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Posted at 03:20 PM ET, 02/17/2012

Toothbrushes behaving badly: FDA issues Spinbrush warning

When you’re using a toothbrush, you don’t expect it to chip a tooth, poke your eye or pose a choking hazard.

But that’s just what the U.S. Food and Drug Administration is warning consumers some battery-powered “spinning” toothbrushes may do.


Two models of the Spinbrush. (Courtesy of FDA)

In a statement issued Thursday, the FDA cautioned about what the Arm & Hammer Spinbrush (before 2009, the Crest Spinbrush) is capable of doing.

The agency says it’s received reports that pieces of such toothbrushes have popped off during use and caused such problems as chipped or broken teeth, cuts to the mouth and gums and injuries to the face and eyes. In some instances, the FDA notes, users have swallowed or choked on broken pieces of their toothbrushes. Spinbrushes come in adult and child-oriented versions.

Spinbrushes are manufactured by Church & Dwight Co., Inc. In 2011, the FDA inspected the company and learned of many consumer complaints about Spinbrushes that the company had failed to report to the agency. The FDA subsequently warned the company about the violations it had found. In response, the company has added safety notices to its Web site and TV and print ads and changed the product's label to include a message urging consumers to change the brush head on their Spinbrushes at least every three months, among other actions.

The FDA says Spinbrushes can do an excellent job of cleaning teeth and removing dental plaque. But the agency recommends inspecting such brushes before use, checking for loose parts, and making sure they’re running properly before putting them in your mouth. Kids should be supervised when using Spinbrushes, the FDA notes.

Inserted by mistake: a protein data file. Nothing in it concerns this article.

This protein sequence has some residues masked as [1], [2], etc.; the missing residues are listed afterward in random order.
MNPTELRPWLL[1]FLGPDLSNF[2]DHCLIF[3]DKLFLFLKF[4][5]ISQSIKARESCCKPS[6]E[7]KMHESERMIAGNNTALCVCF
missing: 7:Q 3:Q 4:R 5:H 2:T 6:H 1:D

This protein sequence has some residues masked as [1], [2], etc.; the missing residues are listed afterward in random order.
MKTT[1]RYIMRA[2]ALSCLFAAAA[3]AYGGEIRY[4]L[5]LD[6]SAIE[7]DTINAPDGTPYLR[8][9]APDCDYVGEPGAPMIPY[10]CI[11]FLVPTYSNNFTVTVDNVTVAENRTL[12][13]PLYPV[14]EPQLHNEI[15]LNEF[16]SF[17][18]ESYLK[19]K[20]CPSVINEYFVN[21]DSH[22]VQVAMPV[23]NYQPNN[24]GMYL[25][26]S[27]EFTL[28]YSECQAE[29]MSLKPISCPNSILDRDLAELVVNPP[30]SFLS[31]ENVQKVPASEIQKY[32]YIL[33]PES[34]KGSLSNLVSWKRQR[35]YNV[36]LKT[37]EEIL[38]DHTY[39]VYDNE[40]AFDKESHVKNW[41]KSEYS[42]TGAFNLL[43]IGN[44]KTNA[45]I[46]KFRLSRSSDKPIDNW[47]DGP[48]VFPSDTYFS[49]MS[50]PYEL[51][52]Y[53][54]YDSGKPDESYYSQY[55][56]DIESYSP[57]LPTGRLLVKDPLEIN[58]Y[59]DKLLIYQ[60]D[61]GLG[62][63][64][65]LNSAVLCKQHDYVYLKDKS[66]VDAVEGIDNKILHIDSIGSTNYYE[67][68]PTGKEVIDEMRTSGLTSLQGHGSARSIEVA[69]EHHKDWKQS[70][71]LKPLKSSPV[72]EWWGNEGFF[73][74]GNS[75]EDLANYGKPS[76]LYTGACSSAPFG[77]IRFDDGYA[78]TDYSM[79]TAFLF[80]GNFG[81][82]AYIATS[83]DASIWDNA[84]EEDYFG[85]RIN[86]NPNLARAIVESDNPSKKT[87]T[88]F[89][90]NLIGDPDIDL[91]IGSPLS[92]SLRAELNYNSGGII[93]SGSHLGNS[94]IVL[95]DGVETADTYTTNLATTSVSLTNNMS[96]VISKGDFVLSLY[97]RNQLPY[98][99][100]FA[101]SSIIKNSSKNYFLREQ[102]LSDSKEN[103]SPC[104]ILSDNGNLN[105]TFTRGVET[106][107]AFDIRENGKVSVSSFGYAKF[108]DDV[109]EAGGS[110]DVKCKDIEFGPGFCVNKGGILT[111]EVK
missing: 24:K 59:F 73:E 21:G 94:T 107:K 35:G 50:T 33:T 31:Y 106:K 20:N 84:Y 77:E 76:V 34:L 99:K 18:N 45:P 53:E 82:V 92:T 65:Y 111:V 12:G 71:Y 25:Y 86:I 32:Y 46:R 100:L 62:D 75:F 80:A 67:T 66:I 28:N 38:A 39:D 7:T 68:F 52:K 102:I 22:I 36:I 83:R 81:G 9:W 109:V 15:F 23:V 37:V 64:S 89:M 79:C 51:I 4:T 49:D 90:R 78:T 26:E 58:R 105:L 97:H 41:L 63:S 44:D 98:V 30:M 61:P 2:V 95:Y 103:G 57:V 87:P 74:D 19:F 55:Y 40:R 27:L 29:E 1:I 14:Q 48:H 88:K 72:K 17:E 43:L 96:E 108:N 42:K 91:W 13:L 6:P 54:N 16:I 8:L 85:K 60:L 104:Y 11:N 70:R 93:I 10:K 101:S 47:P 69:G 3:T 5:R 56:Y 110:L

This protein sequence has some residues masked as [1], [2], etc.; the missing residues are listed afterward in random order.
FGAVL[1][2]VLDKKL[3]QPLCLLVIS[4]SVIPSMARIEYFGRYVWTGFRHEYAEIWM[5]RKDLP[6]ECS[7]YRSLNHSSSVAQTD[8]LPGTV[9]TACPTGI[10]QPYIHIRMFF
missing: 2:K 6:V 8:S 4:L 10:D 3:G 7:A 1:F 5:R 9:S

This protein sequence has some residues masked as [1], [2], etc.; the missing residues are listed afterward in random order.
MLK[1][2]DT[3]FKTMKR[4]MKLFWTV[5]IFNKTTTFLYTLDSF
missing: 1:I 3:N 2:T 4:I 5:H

The agency’s statement features advice for maintaining your Spinbrush and provides information about how to report any problems with those toothbrushes.

Church & Dwight responded to my request for comment with a prepared statement; here's an excerpt:

“There have been a small number of adverse event reports involving minor injury such as a chipped tooth, which we have shared with the FDA, but it is important to consider the relatively low incidence of these adverse event reports.  Nearly 40 million Spinbrush toothbrushes have been sold during the past two years, generating approximately 1.5 billion brushing events on an annual basis.  The few adverse events that have been reported represent an extremely low incidence rate, and in the rare instances of these adverse events, they were the result of the product being used well beyond its recommended life or consumer misuse.  Spinbrush products are safe and effective when used as directed.  We are aware of no incidents of serious injury to consumers.

Church & Dwight takes consumer safety very seriously, and we have investigated and followed-up on all the consumer reports received related to Spinbrush products.  We have robust systems in place to respond to consumer complaints and the rare reports of problems with our products.  We maintain and firmly believe that, when used as directed, Spinbrush toothbrushes are safe products.  We will continue to educate consumers about responsible and safe use of battery-powered toothbrushes.”

Have you ever had a problem while using a Spinbrush? Share your story here, please!

This story has been updated.

By  |  03:20 PM ET, 02/17/2012

Tags:  Health care, Health

 
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